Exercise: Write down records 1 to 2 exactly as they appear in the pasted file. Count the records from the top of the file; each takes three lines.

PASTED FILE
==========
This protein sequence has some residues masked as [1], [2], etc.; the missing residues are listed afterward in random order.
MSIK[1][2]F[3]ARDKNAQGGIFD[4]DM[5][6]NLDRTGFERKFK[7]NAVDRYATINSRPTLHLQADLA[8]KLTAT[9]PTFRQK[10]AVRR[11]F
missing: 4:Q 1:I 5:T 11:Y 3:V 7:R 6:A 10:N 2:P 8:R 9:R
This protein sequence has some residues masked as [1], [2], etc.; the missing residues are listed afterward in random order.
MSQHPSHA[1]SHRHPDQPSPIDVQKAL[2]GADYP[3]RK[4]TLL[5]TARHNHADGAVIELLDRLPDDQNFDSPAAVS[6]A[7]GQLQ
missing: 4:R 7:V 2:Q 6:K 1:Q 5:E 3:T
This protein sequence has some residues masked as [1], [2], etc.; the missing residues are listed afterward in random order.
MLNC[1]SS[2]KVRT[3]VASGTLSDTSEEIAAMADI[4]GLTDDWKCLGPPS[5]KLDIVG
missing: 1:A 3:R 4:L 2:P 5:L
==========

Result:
This protein sequence has some residues masked as [1], [2], etc.; the missing residues are listed afterward in random order.
MSIK[1][2]F[3]ARDKNAQGGIFD[4]DM[5][6]NLDRTGFERKFK[7]NAVDRYATINSRPTLHLQADLA[8]KLTAT[9]PTFRQK[10]AVRR[11]F
missing: 4:Q 1:I 5:T 11:Y 3:V 7:R 6:A 10:N 2:P 8:R 9:R
This protein sequence has some residues masked as [1], [2], etc.; the missing residues are listed afterward in random order.
MSQHPSHA[1]SHRHPDQPSPIDVQKAL[2]GADYP[3]RK[4]TLL[5]TARHNHADGAVIELLDRLPDDQNFDSPAAVS[6]A[7]GQLQ
missing: 4:R 7:V 2:Q 6:K 1:Q 5:E 3:T